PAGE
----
Three-year-old Jaxtyn Lukus is sitting on the floor of his classroom at The Meyer Center with his teacher when two cuddly black puppies arrive.
The toddler’s face lights up and he immediately reaches out to pet one.
“Puh … puh … puppies,” he says excitedly. “Puh-pies.”
While the children don’t know it, the puppies help them develop their social and communications skills, said Candace Green, a teacher at the school for children with disabilities.
“Most of our kids here have a speech delay so a lot of times the puppies will encourage them to use their language because they’re so excited about them and get them to use words when normally they wouldn’t,” she said. “And it’s great for their social skills to be able to open up and interact with others.”
One little pig-tailed girl who’s about to turn 3, for instance, is shy and timid.
“When you talk to her, normally she puts her head down and closes her eyes,” Green said.
“But when the puppies come in, she jumps up and smiles, she babbles and she gets really excited about it,” she adds. “And she’ll ask for more puppies, whereas we can’t get her to communicate in another activity.”
The puppies take the children’s minds off their disabilities, allowing them to focus on physical activities as well, such as kneeling, she said.
“Puppies help you be in the moment,” said occupational therapist Julie Clark, who uses the puppies to work on color identification, and recognizing and counting body parts like ears and noses, and more with the children.
“They’re happier to do it for the puppy than for me,” she said with a chuckle.
Joyous and magical
The puppies are part of a pet therapy program offered by volunteers of the Greenville Humane Society. And they’re brought by volunteers Alexa Perry and Vicki Rubenstein of Greenville.
“I went in (to the humane society) to be a dog walker and they were talking about puppy therapy,” Perry said of the program’s origins three years ago.
“I said I’d like to try that. But they were only doing it in nursing homes,” she added. “So I said I’d like to try a children’s facility and The Meyer Center was the perfect match.”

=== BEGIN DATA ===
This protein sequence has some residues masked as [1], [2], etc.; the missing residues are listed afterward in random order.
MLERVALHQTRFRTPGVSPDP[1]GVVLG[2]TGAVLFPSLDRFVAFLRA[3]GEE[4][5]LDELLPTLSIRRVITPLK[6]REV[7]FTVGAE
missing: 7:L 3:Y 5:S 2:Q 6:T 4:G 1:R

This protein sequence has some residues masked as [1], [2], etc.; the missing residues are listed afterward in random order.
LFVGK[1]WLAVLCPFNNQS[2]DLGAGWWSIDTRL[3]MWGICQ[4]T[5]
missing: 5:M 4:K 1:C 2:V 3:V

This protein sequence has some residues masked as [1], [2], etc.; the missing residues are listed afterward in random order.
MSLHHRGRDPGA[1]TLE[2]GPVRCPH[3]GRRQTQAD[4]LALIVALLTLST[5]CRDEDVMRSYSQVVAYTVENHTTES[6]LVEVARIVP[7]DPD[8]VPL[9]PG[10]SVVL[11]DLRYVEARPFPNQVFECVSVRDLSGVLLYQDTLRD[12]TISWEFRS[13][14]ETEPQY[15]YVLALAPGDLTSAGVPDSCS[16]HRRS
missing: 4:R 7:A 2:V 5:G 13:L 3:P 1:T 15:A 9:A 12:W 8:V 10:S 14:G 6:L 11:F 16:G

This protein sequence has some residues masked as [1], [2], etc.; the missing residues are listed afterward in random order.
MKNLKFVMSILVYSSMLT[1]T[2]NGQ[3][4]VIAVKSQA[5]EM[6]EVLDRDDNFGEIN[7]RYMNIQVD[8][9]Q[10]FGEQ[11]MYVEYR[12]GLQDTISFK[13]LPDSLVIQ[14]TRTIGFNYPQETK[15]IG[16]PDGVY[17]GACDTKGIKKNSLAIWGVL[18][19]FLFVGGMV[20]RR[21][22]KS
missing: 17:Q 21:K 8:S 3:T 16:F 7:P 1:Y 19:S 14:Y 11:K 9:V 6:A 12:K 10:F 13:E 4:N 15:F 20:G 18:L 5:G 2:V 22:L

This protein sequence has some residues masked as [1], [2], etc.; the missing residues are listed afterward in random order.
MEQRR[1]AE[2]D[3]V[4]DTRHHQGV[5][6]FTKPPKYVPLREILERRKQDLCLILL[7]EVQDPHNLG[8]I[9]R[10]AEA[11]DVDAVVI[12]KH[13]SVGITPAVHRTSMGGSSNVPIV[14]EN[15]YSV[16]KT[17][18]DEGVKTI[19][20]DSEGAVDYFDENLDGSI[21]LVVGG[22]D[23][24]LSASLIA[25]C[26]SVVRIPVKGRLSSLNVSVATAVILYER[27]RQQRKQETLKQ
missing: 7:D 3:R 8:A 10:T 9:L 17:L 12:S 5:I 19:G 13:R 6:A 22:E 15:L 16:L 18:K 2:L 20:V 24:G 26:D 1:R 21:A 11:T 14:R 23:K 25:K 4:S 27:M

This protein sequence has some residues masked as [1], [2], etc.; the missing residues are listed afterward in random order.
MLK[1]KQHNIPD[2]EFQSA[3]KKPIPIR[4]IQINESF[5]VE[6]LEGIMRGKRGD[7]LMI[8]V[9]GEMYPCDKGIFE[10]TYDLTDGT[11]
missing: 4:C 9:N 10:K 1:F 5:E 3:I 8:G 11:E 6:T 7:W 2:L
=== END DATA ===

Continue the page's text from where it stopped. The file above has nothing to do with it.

“Alexa got me involved because she was looking for somebody to fill in when she wasn’t able to make it,” said Rubenstein. “I was a special ed teacher myself years ago and I love animals. So I jumped at the chance.”
Perry says that puppy therapy is “the most joyous experience I’ve ever had in my life,” while Rubenstein calls it “magical.”
Both women have backgrounds in special ed, and since they go to the school every week are considered honorary adjunct staff members, said Kim Pitman, executive director of the humane society.
There are 99 students enrolled at The Meyer Center, which was founded 62 years ago by Dr. Leslie Meyer, an orthopedic surgeon who believed that children with cerebral palsy ─ typically institutionalized or kept at home at the time ─ could be taught, said Shannon Spurrier, director of marketing and events at the school.
Eventually, the school expanded to serve children with all disabilities, such as Down syndrome, rare genetic conditions and unexplained disorders, she said.
Children up to age 6 get physical, speech and occupational therapy in addition to a specialized pre-school education.
“They receive all their therapies under one roof,” Spurrier said, “and have a team of therapists who work with their teachers to make sure they’re given that extra boost during that critical time of their lives.”
Some teachers were a little hesitant at first, wondering whether the puppies might be a problem or interfere with the routine, she said.
“But as we have come week after week providing a consistent therapy program,” she added, “the teachers, staff, students and parents are all so unanimously in favor of it that it’s become the crown jewel for the humane society in terms of what we do for pet therapy, and for The Meyer Center in how they teach their children.
“They are so great with the kids and with the puppies,” said Pitman. “It’s so much fun to see them and be a bright spot in their day.”
The humane society provides pet therapy at dozens of places in the community such as retirement centers, nursing homes, schools and hospitals, said Pitman. Some 300 volunteers staff that program, she said,
In addition to accepting surrendered pets, the humane society pulls dogs who are scheduled to be destroyed from shelters in four states, Pitman said. They are typically adopted in a couple of days to a week, she said.
The humane society just announced that it will break ground in June on a $2.1 million building that will have more room for veterinary services, Pitman said. Last year, she said, the group provided 25,000 vaccinations and 12,500 spay/neuters and adoptions.
As the puppies are taken from room to room, there are lots of ooohs and aaahs, from the staff as well as the students. There are smiles everywhere.
Jaxtyn, who suffers from a neurological disorder that affects vision, speech, balance and muscle tone, has been helped tremendously by puppy therapy, though at one time he was afraid of dogs, said his mother, Sonya Lukus of Simpsonville.
“This program has been amazing. It’s really good for the kids,” she said. “He really loves it. And he’s come a long way.”
As she picked Jaxtyn up to leave for a doctor visit, he turned to look at the dogs.
“Bye, puppies,” he said, waving. “Bye.”